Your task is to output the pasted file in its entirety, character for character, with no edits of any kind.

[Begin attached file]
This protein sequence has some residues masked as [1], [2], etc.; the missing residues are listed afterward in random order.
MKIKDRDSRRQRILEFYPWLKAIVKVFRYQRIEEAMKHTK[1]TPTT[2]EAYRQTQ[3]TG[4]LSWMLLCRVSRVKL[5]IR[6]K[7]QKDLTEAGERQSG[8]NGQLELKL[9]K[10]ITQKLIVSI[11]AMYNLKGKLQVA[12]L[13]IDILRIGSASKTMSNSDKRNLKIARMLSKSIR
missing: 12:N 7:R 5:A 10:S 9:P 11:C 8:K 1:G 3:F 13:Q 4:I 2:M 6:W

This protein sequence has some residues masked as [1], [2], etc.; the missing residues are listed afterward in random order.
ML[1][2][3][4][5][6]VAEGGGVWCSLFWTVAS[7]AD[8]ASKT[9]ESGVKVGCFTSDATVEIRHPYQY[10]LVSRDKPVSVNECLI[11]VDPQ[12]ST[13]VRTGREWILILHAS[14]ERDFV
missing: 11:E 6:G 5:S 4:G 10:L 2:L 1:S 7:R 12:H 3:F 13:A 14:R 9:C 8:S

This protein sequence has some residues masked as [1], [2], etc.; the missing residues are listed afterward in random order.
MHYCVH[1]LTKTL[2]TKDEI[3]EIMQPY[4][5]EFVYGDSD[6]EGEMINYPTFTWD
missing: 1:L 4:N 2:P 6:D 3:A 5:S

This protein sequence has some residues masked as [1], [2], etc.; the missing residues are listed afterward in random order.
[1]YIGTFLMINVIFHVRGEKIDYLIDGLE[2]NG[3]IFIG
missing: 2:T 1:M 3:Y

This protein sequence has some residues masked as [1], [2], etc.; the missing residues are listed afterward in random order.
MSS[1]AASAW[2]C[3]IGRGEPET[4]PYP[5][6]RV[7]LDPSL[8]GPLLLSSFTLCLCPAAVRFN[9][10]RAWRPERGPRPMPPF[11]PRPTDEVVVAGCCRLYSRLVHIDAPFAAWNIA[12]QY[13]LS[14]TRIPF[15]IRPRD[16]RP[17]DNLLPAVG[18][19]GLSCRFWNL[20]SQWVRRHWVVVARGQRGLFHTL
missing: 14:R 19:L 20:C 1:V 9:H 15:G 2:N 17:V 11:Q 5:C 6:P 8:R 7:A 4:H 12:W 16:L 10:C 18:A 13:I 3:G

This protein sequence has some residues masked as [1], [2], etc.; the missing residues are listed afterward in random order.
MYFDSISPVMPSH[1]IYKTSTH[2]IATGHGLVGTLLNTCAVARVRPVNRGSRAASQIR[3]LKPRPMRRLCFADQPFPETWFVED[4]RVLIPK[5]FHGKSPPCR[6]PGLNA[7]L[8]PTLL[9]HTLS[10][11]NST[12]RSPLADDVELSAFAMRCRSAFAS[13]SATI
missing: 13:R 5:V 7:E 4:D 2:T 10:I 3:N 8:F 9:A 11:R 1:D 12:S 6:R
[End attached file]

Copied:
This protein sequence has some residues masked as [1], [2], etc.; the missing residues are listed afterward in random order.
MKIKDRDSRRQRILEFYPWLKAIVKVFRYQRIEEAMKHTK[1]TPTT[2]EAYRQTQ[3]TG[4]LSWMLLCRVSRVKL[5]IR[6]K[7]QKDLTEAGERQSG[8]NGQLELKL[9]K[10]ITQKLIVSI[11]AMYNLKGKLQVA[12]L[13]IDILRIGSASKTMSNSDKRNLKIARMLSKSIR
missing: 12:N 7:R 5:A 10:S 9:P 11:C 8:K 1:G 3:F 13:Q 4:I 2:M 6:W

This protein sequence has some residues masked as [1], [2], etc.; the missing residues are listed afterward in random order.
ML[1][2][3][4][5][6]VAEGGGVWCSLFWTVAS[7]AD[8]ASKT[9]ESGVKVGCFTSDATVEIRHPYQY[10]LVSRDKPVSVNECLI[11]VDPQ[12]ST[13]VRTGREWILILHAS[14]ERDFV
missing: 11:E 6:G 5:S 4:G 10:L 2:L 1:S 7:R 12:H 3:F 13:A 14:R 9:C 8:S

This protein sequence has some residues masked as [1], [2], etc.; the missing residues are listed afterward in random order.
MHYCVH[1]LTKTL[2]TKDEI[3]EIMQPY[4][5]EFVYGDSD[6]EGEMINYPTFTWD
missing: 1:L 4:N 2:P 6:D 3:A 5:S

This protein sequence has some residues masked as [1], [2], etc.; the missing residues are listed afterward in random order.
[1]YIGTFLMINVIFHVRGEKIDYLIDGLE[2]NG[3]IFIG
missing: 2:T 1:M 3:Y

This protein sequence has some residues masked as [1], [2], etc.; the missing residues are listed afterward in random order.
MSS[1]AASAW[2]C[3]IGRGEPET[4]PYP[5][6]RV[7]LDPSL[8]GPLLLSSFTLCLCPAAVRFN[9][10]RAWRPERGPRPMPPF[11]PRPTDEVVVAGCCRLYSRLVHIDAPFAAWNIA[12]QY[13]LS[14]TRIPF[15]IRPRD[16]RP[17]DNLLPAVG[18][19]GLSCRFWNL[20]SQWVRRHWVVVARGQRGLFHTL
missing: 14:R 19:L 20:C 1:V 9:H 15:G 2:N 17:V 11:Q 5:C 6:P 8:R 7:A 4:H 12:W 16:L 10:C 18:A 13:I 3:G

This protein sequence has some residues masked as [1], [2], etc.; the missing residues are listed afterward in random order.
MYFDSISPVMPSH[1]IYKTSTH[2]IATGHGLVGTLLNTCAVARVRPVNRGSRAASQIR[3]LKPRPMRRLCFADQPFPETWFVED[4]RVLIPK[5]FHGKSPPCR[6]PGLNA[7]L[8]PTLL[9]HTLS[10][11]NST[12]RSPLADDVELSAFAMRCRSAFAS[13]SATI
missing: 13:R 5:V 7:E 4:D 2:T 10:I 3:N 8:F 9:A 11:R 1:D 12:S 6:R